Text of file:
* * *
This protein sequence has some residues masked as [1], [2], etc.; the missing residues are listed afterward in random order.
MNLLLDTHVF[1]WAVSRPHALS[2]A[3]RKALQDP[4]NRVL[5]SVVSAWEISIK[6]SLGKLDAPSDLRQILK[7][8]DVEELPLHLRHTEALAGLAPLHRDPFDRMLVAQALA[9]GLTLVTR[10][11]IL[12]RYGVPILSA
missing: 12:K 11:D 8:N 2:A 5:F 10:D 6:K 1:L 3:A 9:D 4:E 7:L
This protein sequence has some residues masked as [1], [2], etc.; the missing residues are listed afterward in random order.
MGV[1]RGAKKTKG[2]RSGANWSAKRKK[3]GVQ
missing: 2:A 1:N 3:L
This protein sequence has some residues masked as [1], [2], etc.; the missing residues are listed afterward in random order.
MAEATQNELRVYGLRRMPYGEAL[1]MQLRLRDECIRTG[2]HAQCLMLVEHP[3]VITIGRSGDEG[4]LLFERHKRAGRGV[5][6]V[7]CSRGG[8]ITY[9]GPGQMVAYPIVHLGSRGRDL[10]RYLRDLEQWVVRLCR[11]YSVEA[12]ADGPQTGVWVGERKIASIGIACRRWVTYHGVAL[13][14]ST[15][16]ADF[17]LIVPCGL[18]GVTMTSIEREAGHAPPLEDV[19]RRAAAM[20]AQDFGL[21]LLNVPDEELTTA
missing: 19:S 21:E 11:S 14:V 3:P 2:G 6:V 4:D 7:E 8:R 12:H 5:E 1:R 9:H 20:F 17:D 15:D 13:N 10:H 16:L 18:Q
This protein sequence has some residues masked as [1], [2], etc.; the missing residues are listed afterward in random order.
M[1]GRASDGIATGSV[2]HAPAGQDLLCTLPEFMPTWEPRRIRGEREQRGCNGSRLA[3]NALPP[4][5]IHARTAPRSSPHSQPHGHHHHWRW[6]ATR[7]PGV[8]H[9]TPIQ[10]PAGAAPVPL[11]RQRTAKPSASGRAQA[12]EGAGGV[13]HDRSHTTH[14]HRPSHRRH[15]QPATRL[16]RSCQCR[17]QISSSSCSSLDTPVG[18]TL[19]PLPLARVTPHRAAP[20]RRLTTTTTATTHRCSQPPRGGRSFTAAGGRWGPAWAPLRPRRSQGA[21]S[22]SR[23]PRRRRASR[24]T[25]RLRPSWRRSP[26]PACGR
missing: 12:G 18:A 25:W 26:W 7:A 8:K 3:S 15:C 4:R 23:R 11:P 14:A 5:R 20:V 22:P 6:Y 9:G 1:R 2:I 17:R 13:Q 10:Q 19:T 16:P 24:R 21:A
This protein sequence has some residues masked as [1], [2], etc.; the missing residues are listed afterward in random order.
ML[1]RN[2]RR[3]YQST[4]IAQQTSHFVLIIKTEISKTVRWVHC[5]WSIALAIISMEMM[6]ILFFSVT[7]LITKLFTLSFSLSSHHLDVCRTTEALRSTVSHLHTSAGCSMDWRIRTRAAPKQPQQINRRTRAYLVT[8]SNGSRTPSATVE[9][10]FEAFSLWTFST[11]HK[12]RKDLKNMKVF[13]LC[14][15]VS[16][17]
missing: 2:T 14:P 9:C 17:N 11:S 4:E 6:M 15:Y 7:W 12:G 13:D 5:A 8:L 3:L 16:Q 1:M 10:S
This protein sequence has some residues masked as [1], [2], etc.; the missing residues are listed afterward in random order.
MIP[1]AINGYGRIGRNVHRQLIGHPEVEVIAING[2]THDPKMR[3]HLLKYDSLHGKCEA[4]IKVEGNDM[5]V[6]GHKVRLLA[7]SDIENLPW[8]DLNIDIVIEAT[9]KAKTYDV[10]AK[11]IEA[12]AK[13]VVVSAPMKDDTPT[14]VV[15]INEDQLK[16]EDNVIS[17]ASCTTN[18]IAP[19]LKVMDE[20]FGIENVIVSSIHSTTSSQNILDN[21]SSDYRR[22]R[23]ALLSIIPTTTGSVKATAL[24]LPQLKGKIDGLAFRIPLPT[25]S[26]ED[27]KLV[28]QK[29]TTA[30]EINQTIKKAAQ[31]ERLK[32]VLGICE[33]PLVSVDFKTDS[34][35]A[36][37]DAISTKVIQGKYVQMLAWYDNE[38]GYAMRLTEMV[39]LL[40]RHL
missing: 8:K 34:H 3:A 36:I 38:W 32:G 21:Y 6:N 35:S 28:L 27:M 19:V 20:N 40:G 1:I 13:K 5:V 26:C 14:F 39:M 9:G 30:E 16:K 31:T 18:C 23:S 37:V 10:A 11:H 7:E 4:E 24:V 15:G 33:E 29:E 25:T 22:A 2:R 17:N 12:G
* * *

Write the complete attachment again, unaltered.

This protein sequence has some residues masked as [1], [2], etc.; the missing residues are listed afterward in random order.
MNLLLDTHVF[1]WAVSRPHALS[2]A[3]RKALQDP[4]NRVL[5]SVVSAWEISIK[6]SLGKLDAPSDLRQILK[7][8]DVEELPLHLRHTEALAGLAPLHRDPFDRMLVAQALA[9]GLTLVTR[10][11]IL[12]RYGVPILSA
missing: 12:K 11:D 8:N 2:A 5:F 10:D 6:K 1:L 3:A 9:D 4:E 7:L
This protein sequence has some residues masked as [1], [2], etc.; the missing residues are listed afterward in random order.
MGV[1]RGAKKTKG[2]RSGANWSAKRKK[3]GVQ
missing: 2:A 1:N 3:L
This protein sequence has some residues masked as [1], [2], etc.; the missing residues are listed afterward in random order.
MAEATQNELRVYGLRRMPYGEAL[1]MQLRLRDECIRTG[2]HAQCLMLVEHP[3]VITIGRSGDEG[4]LLFERHKRAGRGV[5][6]V[7]CSRGG[8]ITY[9]GPGQMVAYPIVHLGSRGRDL[10]RYLRDLEQWVVRLCR[11]YSVEA[12]ADGPQTGVWVGERKIASIGIACRRWVTYHGVAL[13][14]ST[15][16]ADF[17]LIVPCGL[18]GVTMTSIEREAGHAPPLEDV[19]RRAAAM[20]AQDFGL[21]LLNVPDEELTTA
missing: 19:S 21:E 11:S 14:V 3:P 2:G 6:V 4:D 7:E 8:R 12:H 5:E 1:R 9:H 20:F 17:D 15:D 13:N 10:H 16:L 18:Q
This protein sequence has some residues masked as [1], [2], etc.; the missing residues are listed afterward in random order.
M[1]GRASDGIATGSV[2]HAPAGQDLLCTLPEFMPTWEPRRIRGEREQRGCNGSRLA[3]NALPP[4][5]IHARTAPRSSPHSQPHGHHHHWRW[6]ATR[7]PGV[8]H[9]TPIQ[10]PAGAAPVPL[11]RQRTAKPSASGRAQA[12]EGAGGV[13]HDRSHTTH[14]HRPSHRRH[15]QPATRL[16]RSCQCR[17]QISSSSCSSLDTPVG[18]TL[19]PLPLARVTPHRAAP[20]RRLTTTTTATTHRCSQPPRGGRSFTAAGGRWGPAWAPLRPRRSQGA[21]S[22]SR[23]PRRRRASR[24]T[25]RLRPSWRRSP[26]PACGR
missing: 12:G 18:A 25:W 26:W 7:A 8:K 3:S 15:C 4:R 23:R 11:P 14:A 5:R 20:V 22:P 6:Y 9:G 1:R 2:I 17:R 13:Q 10:Q 19:T 16:P 24:R 21:A
This protein sequence has some residues masked as [1], [2], etc.; the missing residues are listed afterward in random order.
ML[1]RN[2]RR[3]YQST[4]IAQQTSHFVLIIKTEISKTVRWVHC[5]WSIALAIISMEMM[6]ILFFSVT[7]LITKLFTLSFSLSSHHLDVCRTTEALRSTVSHLHTSAGCSMDWRIRTRAAPKQPQQINRRTRAYLVT[8]SNGSRTPSATVE[9][10]FEAFSLWTFST[11]HK[12]RKDLKNMKVF[13]LC[14][15]VS[16][17]
missing: 2:T 14:P 9:C 17:N 11:S 4:E 6:M 15:Y 7:W 12:G 13:D 5:A 8:L 3:L 16:Q 1:M 10:S
This protein sequence has some residues masked as [1], [2], etc.; the missing residues are listed afterward in random order.
MIP[1]AINGYGRIGRNVHRQLIGHPEVEVIAING[2]THDPKMR[3]HLLKYDSLHGKCEA[4]IKVEGNDM[5]V[6]GHKVRLLA[7]SDIENLPW[8]DLNIDIVIEAT[9]KAKTYDV[10]AK[11]IEA[12]AK[13]VVVSAPMKDDTPT[14]VV[15]INEDQLK[16]EDNVIS[17]ASCTTN[18]IAP[19]LKVMDE[20]FGIENVIVSSIHSTTSSQNILDN[21]SSDYRR[22]R[23]ALLSIIPTTTGSVKATAL[24]LPQLKGKIDGLAFRIPLPT[25]S[26]ED[27]KLV[28]QK[29]TTA[30]EINQTIKKAAQ[31]ERLK[32]VLGICE[33]PLVSVDFKTDS[34][35]A[36][37]DAISTKVIQGKYVQMLAWYDNE[38]GYAMRLTEMV[39]LL[40]RHL
missing: 8:K 34:H 3:A 36:I 38:W 32:G 21:Y 6:N 35:S 28:L 27:M 19:V 20:N 40:G 1:I 13:K 5:V 26:C 14:F 39:M 9:G 30:E 16:K 31:T 18:C 23:S 37:V 10:A 11:H 7:E 4:E 24:V 15:G 33:E 29:E 25:T 22:A 2:R 17:N 12:G